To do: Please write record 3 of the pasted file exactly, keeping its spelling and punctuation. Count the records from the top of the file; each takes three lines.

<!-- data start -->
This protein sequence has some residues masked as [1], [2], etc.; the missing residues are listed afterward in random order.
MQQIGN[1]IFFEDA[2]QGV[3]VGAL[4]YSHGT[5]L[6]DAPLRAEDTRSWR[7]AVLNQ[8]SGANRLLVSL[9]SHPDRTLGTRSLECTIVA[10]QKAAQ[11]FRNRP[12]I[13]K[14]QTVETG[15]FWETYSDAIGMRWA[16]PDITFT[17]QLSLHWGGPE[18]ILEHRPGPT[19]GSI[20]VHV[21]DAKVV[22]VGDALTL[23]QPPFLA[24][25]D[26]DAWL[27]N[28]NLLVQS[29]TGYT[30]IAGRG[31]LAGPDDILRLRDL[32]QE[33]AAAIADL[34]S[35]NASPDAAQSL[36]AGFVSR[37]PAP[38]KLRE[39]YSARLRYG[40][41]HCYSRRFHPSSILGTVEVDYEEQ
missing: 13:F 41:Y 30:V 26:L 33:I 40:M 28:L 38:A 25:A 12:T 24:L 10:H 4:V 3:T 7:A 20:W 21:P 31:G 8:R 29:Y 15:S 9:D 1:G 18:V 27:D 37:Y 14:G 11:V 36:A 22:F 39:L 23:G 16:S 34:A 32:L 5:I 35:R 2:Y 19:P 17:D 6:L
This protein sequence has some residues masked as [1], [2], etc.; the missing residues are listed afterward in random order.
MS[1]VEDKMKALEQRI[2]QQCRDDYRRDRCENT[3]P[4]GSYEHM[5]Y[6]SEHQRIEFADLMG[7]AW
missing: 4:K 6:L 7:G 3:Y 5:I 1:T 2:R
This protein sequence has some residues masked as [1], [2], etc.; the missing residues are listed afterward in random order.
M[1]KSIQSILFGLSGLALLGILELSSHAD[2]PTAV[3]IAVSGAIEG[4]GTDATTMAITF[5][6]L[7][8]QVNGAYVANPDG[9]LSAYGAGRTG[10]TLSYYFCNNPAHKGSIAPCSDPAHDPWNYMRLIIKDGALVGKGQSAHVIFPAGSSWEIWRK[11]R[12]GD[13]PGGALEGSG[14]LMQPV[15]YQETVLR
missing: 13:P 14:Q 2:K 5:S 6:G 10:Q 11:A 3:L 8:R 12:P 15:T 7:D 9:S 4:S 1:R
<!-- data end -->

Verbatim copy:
This protein sequence has some residues masked as [1], [2], etc.; the missing residues are listed afterward in random order.
M[1]KSIQSILFGLSGLALLGILELSSHAD[2]PTAV[3]IAVSGAIEG[4]GTDATTMAITF[5][6]L[7][8]QVNGAYVANPDG[9]LSAYGAGRTG[10]TLSYYFCNNPAHKGSIAPCSDPAHDPWNYMRLIIKDGALVGKGQSAHVIFPAGSSWEIWRK[11]R[12]GD[13]PGGALEGSG[14]LMQPV[15]YQETVLR
missing: 13:P 14:Q 2:K 5:S 6:G 10:Q 11:A 3:L 8:R 12:P 15:T 7:D 9:S 4:S 1:R